Some self help books analyse the actions of successful people and tell us that it was due to such and such factors the person achieved success. The fact is that success never happens in isolation. There are millions of factors that contribute to the success of an event or a person. Each person is a unique individual. Each person’s motivation is different, cultural background is different. But some self help books make it look simple by having us believe such and such person achieved his goal by doing such and such and you can also do the same things and achieve the result by doing what he did. If that were the case successful people would always be successful.

The fallacies in each of the best seller self help book could be discerned on closer examination. Let me take one book for example- The Four Hour Work Week. I have already mentioned that the author worked eighteen hours a day when he was writing this book. Another anomaly is that the book is written primarily for the American audience but is a best seller even in India.

First of all the title ‘Four Hour Work Week’ is a negative connotation. You would like to have a four hour work week when the work you do is a tedious one. If it is a tedious one why to do such work at all? Why not find work that is interesting? Why not find work which lets you forget how many hours you have worked. If Bill Gates had worked four hours a week on computer coding, such a book as the ‘Four Hour Work Week’ could be possible only in the next century.

The author of ‘Four Hour Work Week’ is also famous for suggesting ways to do and learn things fast. The author asks you not to learn anything until the need arises. It makes sense going by the philosophy of the author. Since you can learn any thing in no time what is the use of learning something until the D-day arrives?

I don’t think important things of life can be learnt quickly. Great poets are not made in a day. In depth knowledge in any thing needs time. Our mind is not like a computer where any amount of data can be downloaded and processed in a few hours. Mind needs time to mature and make sense of things. Only artificial things or petty tips like how to mend a punctured tyre can be learned from a how to do manual in a few minutes. A life in disarray is not something like a punctured tyre to be repaired after following a how to do manual for a few minutes.

In short, if you are really interested in leading a meaningless artificial life with a view to make a few quick bucks for short term benefits by using the short cuts, drifting from task to task, having an artificial sense of euphoria while reading such books with the fallacious belief that life can be changed or you would be successful in all areas of your life by following such cheap tips and tricks peddled by books like the Four Hour Work Week, please go ahead and indulge yourself in the plethora of self help books flooding the market.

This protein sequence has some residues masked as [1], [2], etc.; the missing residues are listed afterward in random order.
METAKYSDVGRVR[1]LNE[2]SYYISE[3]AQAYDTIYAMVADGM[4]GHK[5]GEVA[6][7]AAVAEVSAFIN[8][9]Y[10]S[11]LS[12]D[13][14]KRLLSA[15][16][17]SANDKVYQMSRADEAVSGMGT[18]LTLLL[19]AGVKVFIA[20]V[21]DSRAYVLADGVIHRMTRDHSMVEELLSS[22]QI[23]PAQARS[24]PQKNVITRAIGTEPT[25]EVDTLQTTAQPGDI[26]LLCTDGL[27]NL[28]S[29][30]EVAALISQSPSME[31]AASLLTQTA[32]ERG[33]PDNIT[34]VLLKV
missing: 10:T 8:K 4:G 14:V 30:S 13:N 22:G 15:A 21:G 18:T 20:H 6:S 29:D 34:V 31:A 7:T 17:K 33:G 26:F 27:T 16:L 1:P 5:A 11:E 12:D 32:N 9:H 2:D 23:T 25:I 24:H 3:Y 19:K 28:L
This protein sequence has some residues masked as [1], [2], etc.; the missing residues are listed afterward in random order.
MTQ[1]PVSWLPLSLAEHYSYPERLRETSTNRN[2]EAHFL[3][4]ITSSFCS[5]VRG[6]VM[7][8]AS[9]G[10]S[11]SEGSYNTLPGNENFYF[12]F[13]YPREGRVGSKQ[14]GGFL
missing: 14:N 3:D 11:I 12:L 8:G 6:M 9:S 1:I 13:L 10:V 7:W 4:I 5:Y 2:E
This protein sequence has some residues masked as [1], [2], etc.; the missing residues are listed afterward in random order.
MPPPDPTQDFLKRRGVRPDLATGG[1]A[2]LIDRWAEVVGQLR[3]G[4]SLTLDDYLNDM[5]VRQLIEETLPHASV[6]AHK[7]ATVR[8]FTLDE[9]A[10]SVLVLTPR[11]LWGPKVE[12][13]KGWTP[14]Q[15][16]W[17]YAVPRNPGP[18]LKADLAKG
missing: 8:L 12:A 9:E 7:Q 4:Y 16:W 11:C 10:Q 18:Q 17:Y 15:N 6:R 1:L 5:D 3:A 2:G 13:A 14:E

All said and done I would not like to end this rant filled post with a bitter note. Let me share two of the books that I have found useful. There are many books I have found useful. But here I will share about two books. The first one is the Bhagavad Gita and the second one is ‘Outliers’. I would not give any diluted outline of these books. I would rather urge those who are interested to study these two books seriously and reflect upon the contents. Both the books are not devoid of flaws. But the wisdom of these two books would far outweigh their flaws.

Both these books highlight the role of dedicated, focussed hard work. One of the often quoted slokas of the Gita is – karmanye vadhikaraste ma phaleshu kadachana – commit to the action without attachment to its fruit. In fact the ancient stoic philosophers held a similar view. They advised to take care of what is in control not be concerned with what is beyond one’s purview of control. You effort is under your control but not the outcome which is dependent upon many other factors. Malcolm Gladwell in his book ‘Outliers’ talks about the ‘ten thousand hours rule’, which propounds that for excellence in any field you need at least ten thousand hours of deliberate practice. Of course the theory has been challenged recently. But the importance of dedicated work to achieve anything can never be challenged. Both the books I have recommended provide useful insights into the nature of our life and mind which I have found to be true. After all, the hallmark of any useful book is how near it is to truth.

In spite of our realisation that self help books provide a temporary high and ultimately leave us dry, the self help industry will continue to thrive in the years to come, as will be the porn industry. That is one more reason I have compared popular self help literature with porn.

(In response to Indispire #274 suggested by Vartika Goyal)

7 thoughts on “Are Inspirational Books Really Useful?

  1. I am not a fan of self help books either. But that said, books by Rhonda Byrne helped me in cultivating positivity and gratitude. I don’t consider Bhagvad Gita as a self help book. It’s a treasure with priceless wisdom from Krishna himself.

    Liked by 2 people

    1. All said and done there are many self help books that must have genuinely helped people in changing attitude. Rhonda Byrne’s books encourage to adopt positive attitudes. It is a good thing and many people have claimed to have been benefited from ehjr book and video.

      Bhagavat Gita was the source of inspiration for people like Gandhi, Gokhale, Vinoba Bhave, Henry David Thoreau, TS Eliot, and J. Robert Oppenheimer, who in turn, have been the sources of inspirations for many.

      Thanks Shaloo ji for stopping by.

      Liked by 1 person

  2. I have not read self help books, nor do I plan to. There is just too much of fiction to read, and the list keeps growing. Having said that, I feel and I agree with you 🙂 when you say this post is more rant than what the topic deserved, unlike your style of writing. The comparison with porn seems so apt, and Bhagavat Gita, now that I think about it, has been used like a self help book since ages.

    Liked by 1 person

  3. A great post. No matter whatever the source of inspiration, if we take the cream and discard chaff we may be benefit. Essence of message is important. At the end of the day, whatever we learn if we cannot implement in our life, then all the inspiration goes waste.

    Liked by 1 person

  4. Pingback: do self help books help? – PEBBLES AND WAVES